The Philippines, also known the as the Pearl of the Orient, is one of the most popular travel destinations in Southeast Asia. The archipelagic country has over 7,100 islands and is home to an amazing number of unique plants and animals.
Thanks to its archipelagic natures, the Philippines is full of scenic white sand beaches, idyllic coves and picturesque bays. For the more adventurous traveler, the country also has plenty of nature trails amidst its lush jungles and mountains.
But one of the most underrated aspects of Philippine culture is its food. When you travel to the Philippines, you should relish every opportunity you have to sample their unique cuisine.
Filipino Cuisine and the World
According to the latest statistics published by the Philippine government, more than 7 million travelers visited the country in 2018. The country caters thoroughly to the needs of tourists and other travelers, with the Department of Tourism dedicated to streamlining your experience. Visiting the country is the best way to experience its unique cuisine.
The Philippine cuisine has been influenced by every country that’s traipsed through the islands. Aside form native ingredients, their dishes also incorporate spice pallets developed during the Spanish occupation, which lasted for more than 300 years. During this period, the Filipino people incorporated ingredients shipped in from Mexico and Spain itself.
There’s also influences from neighboring Asian countries, especially China, Malaysia and Indonesia. This cultural melting pot translates to an extremely unique and inclusive cuisine.
When you’re tired of choosing the usual Pizza Hut toppings, you can try your hand at replicating Filipino dishes without stepping foot in the country. There are an estimated 2.2 million Filipinos living overseas, and you can probably recreate their cuisines with staples from your local supermarket or Filipino grocery.
These markets can carry Barrio Fiesta shrimp paste, a unique condiment used to flavor certain dishes or add a bit of zing to raw ingredients, like water spinach or kangkong, which is a key vegetable in a few Filipino meals.
Filipino Delicacies You Need to Try
When you visit the Philippines, you need to give the following delicacies a try. Although they’re best purchased fresh in the country, if you’re ever fortunate enough to find a Filipino market in your neighborhood, try to look for these offerings on the shelves.
Gourmands who go to Philippines will most like know of this unique dish. Balut is the fermented embryo of a duckling still in the egg. Closed-minded people may find the tableau disturbing, but the balut packs a powerful flavor punch. It’s salty and sour and crunchy at the same time, enhanced with a generous splash of vinegar when eaten.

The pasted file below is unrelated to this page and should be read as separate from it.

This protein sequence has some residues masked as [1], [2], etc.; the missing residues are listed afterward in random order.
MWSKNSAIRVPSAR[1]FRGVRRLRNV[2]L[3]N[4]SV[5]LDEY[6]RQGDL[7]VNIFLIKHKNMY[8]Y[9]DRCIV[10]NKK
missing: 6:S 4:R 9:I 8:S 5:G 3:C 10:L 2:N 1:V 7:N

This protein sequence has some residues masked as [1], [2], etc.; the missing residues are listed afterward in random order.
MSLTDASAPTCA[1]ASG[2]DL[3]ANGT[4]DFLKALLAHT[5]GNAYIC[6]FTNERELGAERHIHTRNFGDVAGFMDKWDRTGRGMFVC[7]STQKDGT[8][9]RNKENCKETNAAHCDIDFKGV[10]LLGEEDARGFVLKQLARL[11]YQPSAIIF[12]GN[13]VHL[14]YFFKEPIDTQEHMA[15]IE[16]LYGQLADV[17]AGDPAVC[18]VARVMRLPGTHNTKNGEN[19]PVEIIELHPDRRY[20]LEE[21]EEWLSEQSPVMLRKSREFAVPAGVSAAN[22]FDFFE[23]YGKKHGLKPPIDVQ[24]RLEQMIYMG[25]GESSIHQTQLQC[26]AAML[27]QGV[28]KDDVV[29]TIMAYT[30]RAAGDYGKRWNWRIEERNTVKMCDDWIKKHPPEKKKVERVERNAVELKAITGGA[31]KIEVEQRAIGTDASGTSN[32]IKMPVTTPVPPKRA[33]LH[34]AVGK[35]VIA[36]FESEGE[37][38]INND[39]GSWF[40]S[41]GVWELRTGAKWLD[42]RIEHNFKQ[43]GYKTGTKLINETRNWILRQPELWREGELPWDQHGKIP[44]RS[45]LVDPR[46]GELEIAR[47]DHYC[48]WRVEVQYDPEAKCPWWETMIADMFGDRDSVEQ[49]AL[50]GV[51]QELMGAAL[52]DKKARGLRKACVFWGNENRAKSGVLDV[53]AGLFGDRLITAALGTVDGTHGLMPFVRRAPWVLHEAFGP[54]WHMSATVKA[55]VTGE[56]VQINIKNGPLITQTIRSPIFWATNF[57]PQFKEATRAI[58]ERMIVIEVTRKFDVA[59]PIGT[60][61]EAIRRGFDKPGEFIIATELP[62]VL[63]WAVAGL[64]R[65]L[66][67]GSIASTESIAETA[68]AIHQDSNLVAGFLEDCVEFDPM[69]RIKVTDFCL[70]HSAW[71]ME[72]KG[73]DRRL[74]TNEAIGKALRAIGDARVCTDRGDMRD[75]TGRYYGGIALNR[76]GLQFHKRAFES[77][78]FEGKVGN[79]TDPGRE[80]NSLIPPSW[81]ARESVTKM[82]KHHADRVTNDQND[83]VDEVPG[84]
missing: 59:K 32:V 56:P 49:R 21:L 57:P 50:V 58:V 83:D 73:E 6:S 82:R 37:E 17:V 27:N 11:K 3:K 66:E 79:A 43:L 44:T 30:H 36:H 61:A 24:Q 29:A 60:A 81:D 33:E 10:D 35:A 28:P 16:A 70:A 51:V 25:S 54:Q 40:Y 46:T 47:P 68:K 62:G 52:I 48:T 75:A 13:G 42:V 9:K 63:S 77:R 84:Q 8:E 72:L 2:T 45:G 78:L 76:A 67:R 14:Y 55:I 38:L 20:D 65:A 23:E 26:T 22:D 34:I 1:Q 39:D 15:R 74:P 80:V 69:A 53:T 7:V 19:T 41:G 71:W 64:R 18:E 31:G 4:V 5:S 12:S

The Filipino dessert. The name comes form the Filipino words meaning “mixed up,” and indeed the dish needs to be thoroughly mixed before you can enjoy. Halo-halo is presented as layers of sweetened mongo beans, purple yam jam, sweet coconut jelly, flan, jackfruit and shaved ice in a tall glass. Evaporated milk is then poured over the entire thing and you mix it up with a long spoon. It’s the perfect treat for hot afternoons and long summer days.
A unique sour Filipino stew, it’s also a very versatile dish. The core ingredients of sinigang are vegetables, notably water spinach, yard long beans, eggplants and white radishes. The meat ingredients are remarkably changeable, with some recipes using pork and others using milkfish. The key flavor ingredient of sinigang is a souring agent, most often tamarind. This infuses the stew with a zesty flavor unlike any other.
Few big celebrations in the Philippines are complete without the famous lechon. This consists of a whole young pig, slowly roasted over a very hot bed of coals over several hours. The pig is coated repeatedly with savory sauces and roasted until the skin is crackling and the meat is succulent. Traditionally, lechon is served on a bamboo spit over banana leaves.
Technically, tapsilog is a combination meal. But it’s still one of the most memorable dishes in the country. The main component of tapsilog is tapa, dried meat that’s been smoked and cured until its simultaneously sweet, salty and smoky. This is served alongside a fried egg, or itlog in Filipino, and garlic fried rice, or sinangag in Filipino. The term tapsilog comes from the combination of all three. It’s a breakfast meal that’s tough to beat and is as unique to the country as and English breakfast.
The Philippines is more than just a series of beaches and hotels. It’s also home to remarkable culture and a unique cuisine. These delicacies are the best way to taste the true meaning of Philippine culture.